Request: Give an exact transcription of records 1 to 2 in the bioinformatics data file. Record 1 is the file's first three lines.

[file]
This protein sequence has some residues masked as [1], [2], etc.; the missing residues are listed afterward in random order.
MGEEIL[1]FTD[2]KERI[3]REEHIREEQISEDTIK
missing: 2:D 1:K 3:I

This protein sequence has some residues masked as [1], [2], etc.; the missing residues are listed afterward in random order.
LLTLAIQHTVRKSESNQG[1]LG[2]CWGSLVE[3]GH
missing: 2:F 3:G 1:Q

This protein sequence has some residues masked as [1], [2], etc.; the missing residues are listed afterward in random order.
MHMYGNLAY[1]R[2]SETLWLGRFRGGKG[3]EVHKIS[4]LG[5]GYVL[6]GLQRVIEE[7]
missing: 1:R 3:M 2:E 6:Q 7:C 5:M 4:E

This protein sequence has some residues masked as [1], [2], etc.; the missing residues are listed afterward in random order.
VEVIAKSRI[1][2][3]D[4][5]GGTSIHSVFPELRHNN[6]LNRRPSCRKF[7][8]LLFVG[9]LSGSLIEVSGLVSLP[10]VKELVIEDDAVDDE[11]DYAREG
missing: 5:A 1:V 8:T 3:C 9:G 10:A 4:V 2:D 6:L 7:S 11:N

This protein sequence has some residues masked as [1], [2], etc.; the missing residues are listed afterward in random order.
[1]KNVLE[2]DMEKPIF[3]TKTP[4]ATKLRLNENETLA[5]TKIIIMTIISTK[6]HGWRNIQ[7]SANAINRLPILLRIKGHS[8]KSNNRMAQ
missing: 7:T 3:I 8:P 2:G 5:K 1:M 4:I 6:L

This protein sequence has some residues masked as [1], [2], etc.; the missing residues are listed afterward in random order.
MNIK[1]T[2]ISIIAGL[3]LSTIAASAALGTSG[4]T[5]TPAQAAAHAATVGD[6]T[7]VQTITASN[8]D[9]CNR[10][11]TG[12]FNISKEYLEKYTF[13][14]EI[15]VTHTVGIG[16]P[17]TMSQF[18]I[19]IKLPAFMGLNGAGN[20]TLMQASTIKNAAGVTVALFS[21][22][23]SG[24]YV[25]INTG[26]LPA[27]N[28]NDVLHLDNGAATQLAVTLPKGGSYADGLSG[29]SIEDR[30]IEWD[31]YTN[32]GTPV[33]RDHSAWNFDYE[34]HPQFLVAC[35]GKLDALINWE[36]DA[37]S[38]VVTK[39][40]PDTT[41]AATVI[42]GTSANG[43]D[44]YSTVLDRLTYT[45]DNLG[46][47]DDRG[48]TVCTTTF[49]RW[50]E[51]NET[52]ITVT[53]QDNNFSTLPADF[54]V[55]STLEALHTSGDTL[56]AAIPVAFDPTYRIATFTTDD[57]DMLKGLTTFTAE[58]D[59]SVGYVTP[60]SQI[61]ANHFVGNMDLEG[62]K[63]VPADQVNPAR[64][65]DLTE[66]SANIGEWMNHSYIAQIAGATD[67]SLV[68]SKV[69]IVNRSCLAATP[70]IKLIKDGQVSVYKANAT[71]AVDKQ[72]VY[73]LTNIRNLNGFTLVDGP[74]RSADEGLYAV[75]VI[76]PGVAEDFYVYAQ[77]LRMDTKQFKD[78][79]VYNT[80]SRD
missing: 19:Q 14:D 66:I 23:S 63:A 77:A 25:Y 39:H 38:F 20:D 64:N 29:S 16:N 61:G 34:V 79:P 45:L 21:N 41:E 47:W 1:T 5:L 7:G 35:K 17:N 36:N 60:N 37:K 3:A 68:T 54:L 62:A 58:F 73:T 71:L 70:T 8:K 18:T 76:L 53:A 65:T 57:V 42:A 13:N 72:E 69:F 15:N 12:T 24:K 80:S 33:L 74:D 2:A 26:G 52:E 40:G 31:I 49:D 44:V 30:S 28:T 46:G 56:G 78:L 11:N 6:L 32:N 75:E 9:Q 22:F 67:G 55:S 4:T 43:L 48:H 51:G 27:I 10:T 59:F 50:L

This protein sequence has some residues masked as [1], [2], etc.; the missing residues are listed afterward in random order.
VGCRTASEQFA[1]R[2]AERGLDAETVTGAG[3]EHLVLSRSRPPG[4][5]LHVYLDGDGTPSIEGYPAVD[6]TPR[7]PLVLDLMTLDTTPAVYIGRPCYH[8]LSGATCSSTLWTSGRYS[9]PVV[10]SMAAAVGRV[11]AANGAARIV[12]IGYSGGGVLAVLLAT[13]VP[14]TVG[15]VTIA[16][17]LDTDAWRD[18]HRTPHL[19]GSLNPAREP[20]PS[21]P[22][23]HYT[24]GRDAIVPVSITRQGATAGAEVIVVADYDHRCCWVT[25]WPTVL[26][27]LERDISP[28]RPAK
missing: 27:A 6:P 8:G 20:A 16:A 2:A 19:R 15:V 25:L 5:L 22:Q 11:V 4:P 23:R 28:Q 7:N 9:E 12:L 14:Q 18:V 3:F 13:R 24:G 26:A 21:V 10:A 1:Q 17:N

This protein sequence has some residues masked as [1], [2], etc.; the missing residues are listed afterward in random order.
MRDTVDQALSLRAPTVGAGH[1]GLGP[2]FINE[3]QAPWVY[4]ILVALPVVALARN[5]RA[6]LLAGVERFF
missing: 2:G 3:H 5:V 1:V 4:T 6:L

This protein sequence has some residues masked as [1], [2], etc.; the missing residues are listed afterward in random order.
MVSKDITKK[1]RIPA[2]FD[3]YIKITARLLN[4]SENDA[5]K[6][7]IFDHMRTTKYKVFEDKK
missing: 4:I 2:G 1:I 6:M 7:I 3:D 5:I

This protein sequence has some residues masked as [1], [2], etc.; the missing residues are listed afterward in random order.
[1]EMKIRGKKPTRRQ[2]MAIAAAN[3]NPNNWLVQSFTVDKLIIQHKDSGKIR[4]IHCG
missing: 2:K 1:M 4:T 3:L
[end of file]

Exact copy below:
This protein sequence has some residues masked as [1], [2], etc.; the missing residues are listed afterward in random order.
MGEEIL[1]FTD[2]KERI[3]REEHIREEQISEDTIK
missing: 2:D 1:K 3:I

This protein sequence has some residues masked as [1], [2], etc.; the missing residues are listed afterward in random order.
LLTLAIQHTVRKSESNQG[1]LG[2]CWGSLVE[3]GH
missing: 2:F 3:G 1:Q